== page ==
Afghans Wary of US Purpose, Begin to Get Ready for WarfareBy John Murphy
THE BALTIMORE SUN -- CHAMAN, Pakistan
If the United States has been successfully destroyed Al-Qaida terrorist training camps and crippling airfields, it appears to have failed in its public relations efforts to win the trust of the Afghan people. After five days of bombings, Afghans crossing into Pakistan here from Kandahar and other cities seem to be gearing up for a war that has never been declared against them.
“We don’t believe what America says. From the very beginning, America seems to be the enemy of Islam,” 32- year old Gul Mohammad said at this border crossing in western Pakistan, about a two-hour drive from Kandahar. “All the Afghans are very angry.”
They are burning the humanitarian food aid dropped by U.S. forces. Men are encouraging wives and daughters to train for battle. And many Afghans appear to relish the thought of entering a ground war with U.S. troops, who they hope to defeat as they did Soviet Union and British armies in the past.
Afghans’ comments at the border mimicked those of the Taliban ambassador to Pakistan, Abdul Salam Zaeef. During a news conference Thursday, the ambassador was asked about the possible deployment of U.S. ground troops in Afghanistan. He replied: “When the Americans enter Afghanistan, here will start the real war -- not now.”
U.S. State Department Spokesman Richard Boucher this week said that Voice of America is expanding its broadcasts aimed at Afghanistan, hoping to persuade the population that the U.S.-led military campaign is meant for terrorists only. The Embassy of Pakistan is also making more material available to the news mediain Pakistan, where fundamentalist Islamic groups are threatening more anti-American protests.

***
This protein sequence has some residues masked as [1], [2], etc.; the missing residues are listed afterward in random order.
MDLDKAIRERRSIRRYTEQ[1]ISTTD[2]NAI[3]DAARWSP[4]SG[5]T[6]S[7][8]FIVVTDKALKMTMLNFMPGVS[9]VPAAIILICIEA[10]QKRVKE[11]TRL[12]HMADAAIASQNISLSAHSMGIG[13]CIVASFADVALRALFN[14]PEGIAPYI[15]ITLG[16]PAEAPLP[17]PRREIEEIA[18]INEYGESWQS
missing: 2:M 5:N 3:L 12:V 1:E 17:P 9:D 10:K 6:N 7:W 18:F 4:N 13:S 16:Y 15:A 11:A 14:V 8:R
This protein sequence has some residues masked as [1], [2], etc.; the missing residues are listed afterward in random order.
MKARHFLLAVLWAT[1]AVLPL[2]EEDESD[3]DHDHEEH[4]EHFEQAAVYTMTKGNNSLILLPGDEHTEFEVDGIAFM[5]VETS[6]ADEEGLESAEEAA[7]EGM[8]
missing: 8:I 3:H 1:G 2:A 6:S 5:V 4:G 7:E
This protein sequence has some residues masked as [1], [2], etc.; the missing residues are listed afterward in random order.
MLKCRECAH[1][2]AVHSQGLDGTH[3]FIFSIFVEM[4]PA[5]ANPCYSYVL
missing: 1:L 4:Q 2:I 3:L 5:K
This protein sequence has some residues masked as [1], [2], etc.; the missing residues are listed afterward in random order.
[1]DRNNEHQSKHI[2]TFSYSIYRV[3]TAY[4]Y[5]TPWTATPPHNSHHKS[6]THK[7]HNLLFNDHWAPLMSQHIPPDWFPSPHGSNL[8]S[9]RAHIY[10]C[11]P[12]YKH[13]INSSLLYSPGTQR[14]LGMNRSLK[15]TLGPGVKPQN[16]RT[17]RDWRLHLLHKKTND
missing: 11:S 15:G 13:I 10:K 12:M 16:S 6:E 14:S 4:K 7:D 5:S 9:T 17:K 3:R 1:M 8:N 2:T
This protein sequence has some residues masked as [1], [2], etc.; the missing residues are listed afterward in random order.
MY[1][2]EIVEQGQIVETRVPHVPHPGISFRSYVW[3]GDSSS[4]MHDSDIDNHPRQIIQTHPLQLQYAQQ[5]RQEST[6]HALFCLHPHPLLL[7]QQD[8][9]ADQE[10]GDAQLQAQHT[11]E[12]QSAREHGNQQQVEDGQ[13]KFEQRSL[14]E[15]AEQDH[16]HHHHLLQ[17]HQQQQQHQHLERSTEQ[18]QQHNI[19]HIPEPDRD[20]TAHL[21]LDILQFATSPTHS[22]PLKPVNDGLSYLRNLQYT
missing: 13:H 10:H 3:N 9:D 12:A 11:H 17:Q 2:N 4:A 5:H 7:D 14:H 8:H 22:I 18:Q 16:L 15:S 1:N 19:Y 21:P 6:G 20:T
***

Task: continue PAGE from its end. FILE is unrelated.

But it is difficult to convince the Afghan population of America’s intentions. The United States’ humanitarian gesture of dropping more than 100,000 daily rations inside Afghanistan’s needy areas may be backfiring.
“Whatever aid America has given us through air we just set it on fire,” said Mujahid Habid Ullah, 24, who had just arrived in Chaman from Kandahar. “The Taliban collected them all and set them on fire. We don’t need aid. Leave us -- we want to grow our own wheat. We want to have our own food.”
Many Afghans complained of the suffering of their friends, neighbors and relatives, who are trying to survive outside the city of Khandar, now half abandoned.
Each night in Kandahar, residents have kept their nerve when the bombs start falling, said Sullah.
“Believe me, when they come at nighttime to strike all the Afghanis say, ‘Welcome! Welcome! They are giving us bombs again. We are happy.’ It’s very sad that we don’t have anything to hit the planes, but we are ready for the land war,” he said.